4 proportionally: people with higher MB of trees should be paying more. This potentially creates a problem: if people know that their contributions will be proportional to their MBs, they have an incentive to lie and pretend they do not care about the trees at all so that they will not contribute, but will still enjoy the benefits. Problem 3. Externalities, Efficiency, and Property Rights. Alfred and Ben share an apartment. Alfred likes loud music and Ben does not. Suppose that music imposes an increasing marginal cost on Ben MEC = Q where MEC is dollars and Q is hours of loud music. Alfred s marginal value of each hour of loud music measured in dollars is MP B = 10 Q. (a) Represent this situation on diagram. Show efficient consumption of loud music and situation when Alfred listens to loud music as much as he wants. Since you are not given any info about private costs, assume MPC=0; On his own Alfred will consume where his MPB=MPC, Q=10. For efficiency we need MSC=MSB. MSC = MEC and MSB = MP B, efficient consumption of loud music is 5 hours, at Q=5 MSB=10-5=5=MSC. Welfare in unregulated outcome: DWL=25 Alfred s total benefits from the music=total value of 10 hours=50, denote U A = 50, Ben s total costs are summation of MEC from each hour=area under MEC, which is 50, denote U B = 50. (b) Suppose that there are no legal restrictions on volume of music and Alfred has a right to listen to music as loud as he wants and as much as he wants. Ben approaches Alfred with an offer to pay money for reducing the number of hours of the loud music. Will negotiations achieve efficient outcome? For simplicity suppose both guys know that if there is no agreement Alfred will listen to music for 10 hours. Negotiations will work as follows. For each hour when Alfred does not turn up the volume Ben will be willing to offer payment up to the amount of the marginal cost imposed on Ben. For example 10 th hour causes Ben MEC=10, meaning that it makes Ben so sick he will pay up to 10 dollars to avoid it. Alfred s marginal value of 10 th hour is MP B = = 0, meaning that he will accept any payment in order to give up the last hour of music. Clearly they can agree on some payment that will make both better off. They will continue negotiations until price that Ben is willing to pay is equal to price that Alfred is willing to accept, which happens at 5 hours of music, which is the efficient level of consumption. Suppose that Ben paid 5 dollars for each hour of music reduction. Let s calculate guys welfare in this case: U A = = 62.5, which is Alfred s total value of 5 hours consumed 2 + payment from Ben. Ben s utility U B = = 37.5, which is total damage from 5 hours of music and the payment. Notice what happened: both are better off compared to situation when Alfred listened to music for 10 hours, and sum of each guys increase in welfare = DWL, this means that during negotiations they managed to capture the efficiency loss brought about by the externality. Actual price for which the externality is traded does not have to be \$5/hour and is indeterminate - there are many prices that will be acceptable for both guys, but regardless of the price at least one of them will benefit from reducing level of music while the other one will not be hurt. 2 Total value = area under D curve for the quantity consumed. 4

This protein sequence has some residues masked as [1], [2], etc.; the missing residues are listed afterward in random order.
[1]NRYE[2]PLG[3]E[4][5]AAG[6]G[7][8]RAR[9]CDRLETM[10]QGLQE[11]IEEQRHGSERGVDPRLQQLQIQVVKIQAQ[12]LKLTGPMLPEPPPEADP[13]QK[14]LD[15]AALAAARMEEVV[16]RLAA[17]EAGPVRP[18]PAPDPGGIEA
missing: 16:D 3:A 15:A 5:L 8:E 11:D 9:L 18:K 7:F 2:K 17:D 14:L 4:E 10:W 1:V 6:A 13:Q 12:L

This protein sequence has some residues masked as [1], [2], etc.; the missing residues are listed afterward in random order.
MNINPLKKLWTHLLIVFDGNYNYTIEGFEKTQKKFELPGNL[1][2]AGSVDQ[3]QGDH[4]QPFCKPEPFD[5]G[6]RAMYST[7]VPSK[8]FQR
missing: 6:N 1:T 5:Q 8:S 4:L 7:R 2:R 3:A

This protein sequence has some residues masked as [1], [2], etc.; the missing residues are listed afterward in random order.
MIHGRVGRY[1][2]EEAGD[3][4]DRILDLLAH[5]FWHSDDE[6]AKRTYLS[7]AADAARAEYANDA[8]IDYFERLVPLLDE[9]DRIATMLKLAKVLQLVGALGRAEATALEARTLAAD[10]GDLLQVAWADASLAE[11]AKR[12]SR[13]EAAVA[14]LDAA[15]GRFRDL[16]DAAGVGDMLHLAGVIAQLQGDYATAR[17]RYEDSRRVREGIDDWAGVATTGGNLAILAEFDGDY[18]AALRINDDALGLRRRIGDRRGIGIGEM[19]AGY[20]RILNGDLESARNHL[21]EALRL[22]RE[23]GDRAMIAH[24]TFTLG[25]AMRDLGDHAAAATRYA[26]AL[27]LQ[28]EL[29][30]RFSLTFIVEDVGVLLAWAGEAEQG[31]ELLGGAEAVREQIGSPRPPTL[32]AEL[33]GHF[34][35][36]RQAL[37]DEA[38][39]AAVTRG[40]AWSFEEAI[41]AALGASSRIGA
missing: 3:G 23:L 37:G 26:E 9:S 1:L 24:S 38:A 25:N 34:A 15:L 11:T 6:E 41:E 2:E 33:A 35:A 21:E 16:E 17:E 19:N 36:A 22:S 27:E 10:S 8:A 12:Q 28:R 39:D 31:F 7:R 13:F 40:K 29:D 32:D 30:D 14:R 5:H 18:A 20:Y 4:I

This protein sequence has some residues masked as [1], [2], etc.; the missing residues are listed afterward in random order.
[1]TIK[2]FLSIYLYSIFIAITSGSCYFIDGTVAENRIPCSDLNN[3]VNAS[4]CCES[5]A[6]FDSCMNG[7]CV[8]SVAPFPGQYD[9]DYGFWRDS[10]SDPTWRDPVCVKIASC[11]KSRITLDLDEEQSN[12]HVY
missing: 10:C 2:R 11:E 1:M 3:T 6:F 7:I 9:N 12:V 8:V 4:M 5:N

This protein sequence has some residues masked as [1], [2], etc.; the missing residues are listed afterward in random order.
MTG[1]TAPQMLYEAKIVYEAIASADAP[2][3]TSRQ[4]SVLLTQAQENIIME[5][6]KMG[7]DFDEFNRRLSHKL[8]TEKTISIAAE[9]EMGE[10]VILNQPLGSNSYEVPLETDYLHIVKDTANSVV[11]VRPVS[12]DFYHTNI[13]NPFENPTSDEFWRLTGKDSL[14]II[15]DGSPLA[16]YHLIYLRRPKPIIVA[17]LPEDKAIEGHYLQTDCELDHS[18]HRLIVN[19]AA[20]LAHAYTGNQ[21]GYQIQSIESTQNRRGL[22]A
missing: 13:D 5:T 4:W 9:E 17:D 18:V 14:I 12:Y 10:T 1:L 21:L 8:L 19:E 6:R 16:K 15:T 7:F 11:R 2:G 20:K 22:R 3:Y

5 Internalizing the externality in this case works as follows. although Alfred does not have to pay any price in order to listen to music, possibility of getting paid for not listening creates the opportunity cost, which as you remember is a part of economic costs: every time Alfred listens to 1 hour of music he loses an opportunity to get some money from Ben. (c) Suppose Ben has a right for quiet environment. This means that loud music is legal, but Ben has a right to prohibit Alfred from playing music loudly any time. Suppose Alfred approaches Ben with an offer to compensate Ben for each hour of loud music. Will negotiations reach efficient outcome? In order for Ben to accept an offer the compensation per hour should be at least as high as MEC, for example the minimum he will accept for the first hour is 1 dollar etc. Alfred will only pay up to his marginal value of the music, for the first hour he will pay about 9 dollars. Clearly it is possible for both to benefit from trading on the first hour. Alfred will purchase 5 hours of music in total: all gains are exploited when price that Alfred is willing to pay for one more hour is equal to price that Ben is willing to accept. Let s again calculate welfare assuming that Alfred paid 5 dollars per each hour. U A = 12.5, which is his consumer surplus = TV-payment, Ben s welfare U B = 12.5, which is the payment he received minus the cost of the music. (d) Compare parts (b) and (c) and make a conclusion. If you did everything correctly you already know that in both cases the level of music is the same and it is efficient. The difference is apparently in who pays. Notice that whoever has property rights is in advantageous position and will be able to gain from selling the rights. (e) Discussion. This problem is a demonstration of Coase theorem. Explain how does Coase theorem apply to the situation described in this problem. Can you think of any reasons why negotiations may fail between Ben and Alfred? Coase theorem: when there is small number of parties involved, transaction costs are zero, there is no hidden information and property rights are clearly defined, private parties will achieve efficient solution even if externality is present. More or less obvious reason for unsuccessful negotiations is asymmetric information: if guys do not know each other s costs and benefits they might not reach an agreement. Transaction costs/contract enforcement - what if Alfred takes money from Ben and then cheats and listens to music anyways? Notice that if guys lived in a residence building where half of people loved loud music and the other half did not, transaction costs would be extremely high and even if property rights were defined, it would be very hard to reach efficient solution. Discussion Questions 1. Summarize the main differences between pure private and pure public goods. Explain why in case of pure public goods private markets are likely to fail to achieve efficiency. 2. Is pollution abatement a public good? Explain your answer. 5